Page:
Claiming victory is not the same as earning victory.

I stumbled upon an interesting list today at a site claiming to offer “News and Information on all aspects involving
Male Circumcision”. I was already aware of the site and its irrational support for infant male circumcision, so I’m not particularly surprised by this new-to-me list. I will not link it directly, but feel free to peruse the stupidity ( encompassed within the full list. It’s tilted “DEBUNKING THE MYTHS AND LIES MADE BY THE ANTI-CIRCUMCISION CULT”. Judge for yourself how well this pro-infant circumcision site debunks anything other than the pretense that its author is a credible sources of fact.

Allegation 13: Infant circumcision violates the (human) rights of the the [sic] child since it is done without his consent.

From the day that a child is born until it is old enough to make its own decisions, it is the responsibility of the parents to look after the welfare of their child. This means making decisions that they believe will be in their child´s best interest. If parents are convinced that circumcision will benefit their child, they have the legal and moral right to make this decision for him. … [emphasis in original]

Why refer to the child as “it”? “It” is clearly a “he” in this discussion. Do not disassociate the truth that the child is a person from the discussion of what will be done to him by others. Treating him like an independent person with his own opinions may lead to a different outcome. This is why many pro-circumcision advocates seek to circumcise infants. They know most males will opt against circumcision if they’re left with their choice. If advocates have to force an action onto someone for it to persist, the action is most likely illegitimate.

Of course his parents are responsible for his welfare. They can’t refrain from feeding him, or sheltering him, or any other standard of humane treatment. However, intervention outside of daily necessity requires that he have an underlying medical need. When circumcised, his foreskin is healthy. There is no medical need. Circumcision is beyond the realm of reasonable decisions parents may make for a healthy infant.

The troubling part of this attempted debunking is the final sentence I’ve excerpted. Look at the standard. There is nothing beyond parental intent. The parents merely need to be “convinced” about circumcision’s potential benefit to the child at some point in his unknowable future. This is a pathetic attempt at logic. This same unexamined trust in the wisdom of parents would permit female genital cutting, as well. Again, the parents only need to be convinced that it will succeed at achieving some nebulous outcome at some point in the future. Evidence – the standard for science – is absent.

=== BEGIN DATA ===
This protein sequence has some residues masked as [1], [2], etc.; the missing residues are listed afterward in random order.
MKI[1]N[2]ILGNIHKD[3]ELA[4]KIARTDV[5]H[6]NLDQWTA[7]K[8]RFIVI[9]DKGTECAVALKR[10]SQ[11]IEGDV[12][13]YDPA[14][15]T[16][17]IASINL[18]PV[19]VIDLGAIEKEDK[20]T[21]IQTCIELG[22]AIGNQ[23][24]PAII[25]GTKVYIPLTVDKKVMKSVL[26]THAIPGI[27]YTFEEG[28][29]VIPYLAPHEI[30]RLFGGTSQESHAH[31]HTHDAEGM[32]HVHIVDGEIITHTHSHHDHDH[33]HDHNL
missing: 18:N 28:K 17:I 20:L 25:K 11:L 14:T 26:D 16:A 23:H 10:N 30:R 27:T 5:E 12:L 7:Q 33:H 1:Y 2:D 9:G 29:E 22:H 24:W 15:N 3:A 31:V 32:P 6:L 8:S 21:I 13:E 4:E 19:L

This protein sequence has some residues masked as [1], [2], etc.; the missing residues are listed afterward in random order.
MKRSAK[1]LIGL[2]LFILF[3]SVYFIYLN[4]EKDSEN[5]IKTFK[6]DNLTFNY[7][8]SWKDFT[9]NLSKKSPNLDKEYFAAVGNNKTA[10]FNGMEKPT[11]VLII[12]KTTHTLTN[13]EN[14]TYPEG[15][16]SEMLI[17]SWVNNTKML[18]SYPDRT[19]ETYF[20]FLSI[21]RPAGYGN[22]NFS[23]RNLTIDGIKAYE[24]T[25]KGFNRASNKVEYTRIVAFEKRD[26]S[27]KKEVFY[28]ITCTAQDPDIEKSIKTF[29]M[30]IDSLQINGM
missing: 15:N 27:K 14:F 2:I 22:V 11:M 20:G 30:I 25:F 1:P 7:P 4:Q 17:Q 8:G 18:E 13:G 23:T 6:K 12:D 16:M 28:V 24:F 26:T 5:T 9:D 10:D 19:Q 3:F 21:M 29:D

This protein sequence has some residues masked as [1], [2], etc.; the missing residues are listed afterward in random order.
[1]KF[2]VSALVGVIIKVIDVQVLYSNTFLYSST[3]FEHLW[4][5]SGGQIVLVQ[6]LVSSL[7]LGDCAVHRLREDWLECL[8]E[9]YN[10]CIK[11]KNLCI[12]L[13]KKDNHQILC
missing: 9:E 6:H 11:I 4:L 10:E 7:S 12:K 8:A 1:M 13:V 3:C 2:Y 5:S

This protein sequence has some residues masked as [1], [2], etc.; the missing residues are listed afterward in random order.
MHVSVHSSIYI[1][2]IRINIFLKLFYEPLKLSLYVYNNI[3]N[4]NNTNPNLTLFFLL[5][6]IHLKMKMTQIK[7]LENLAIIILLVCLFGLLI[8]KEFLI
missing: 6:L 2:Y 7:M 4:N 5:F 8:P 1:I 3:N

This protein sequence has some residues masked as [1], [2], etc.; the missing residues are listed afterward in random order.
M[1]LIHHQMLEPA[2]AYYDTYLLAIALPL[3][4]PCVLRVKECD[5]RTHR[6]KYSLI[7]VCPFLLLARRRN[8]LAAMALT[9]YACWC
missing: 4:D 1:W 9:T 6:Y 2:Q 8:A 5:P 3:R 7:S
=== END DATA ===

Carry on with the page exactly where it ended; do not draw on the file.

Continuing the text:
This argument fails to surprise, of course. Parents determined to ignore the evidence of their child’s son’s healthy genitals will happily nod at an excuse that claims to validate their (illegitimate) legal and (alleged) moral rights. There is no regard for the boy’s natural human right to remain free from unnecessary harm. As long as he is healthy, circumcision is a violation. If his foreskin becomes a problem, circumcision is only valid if no less invasive solutions will work. Outside of that rare scenario, any surgical intervention on a child’s genitals is an unethical, immoral perversion of the parent-child hierarchy.

Parents are guardians, not owners. The child retains his rights.

2 thoughts on “Claiming victory is not the same as earning victory.”

  1. I agree that infant circumcision is wrong, but how does one respond to a comparison between it and surgical “correction” of polydactyly (extra digits)?

  2. The comparison isn’t really very good, in my mind. Ultimately the comparison is normal versus a deformity. The foreskin is supposed to be there. Extra digits are not.
    I’m inclined to use the normal to inform the abnormal. If it’s healthy, leave it alone. It’s not normal in the way the foreskin is, but it’s also not a health risk.
    That said, there’s the more obvious case that this will set the child apart from his or her peers. I understand the desire to make the child visibly consistent with the peer group. This at least has some logic in the desire to spare the child from teasing. Kids can see an abnormality (extra finger). They’re unlikely to see his intact penis.
    Those who offer a comparison like polydactyly – I more often see cleft palate used – seek to draw a justification for intervention on the normal based on the abnormal. That’s backwards. Just like legislating for the majority of scenarios based on one small possibility often leads to terrible outcomes, deciding on surgery has the same path. We should deal with the outliers when they arise. The normal should be left alone.
    Personally, as I said, I’m inclined to leave an extra digit alone. As for a cleft palate, it’s silly for anyone to argue that being against unnecessary infant circumcision requires someone to be against correcting a cleft palate. The deformity has a serious impact on a child’s quality of life.

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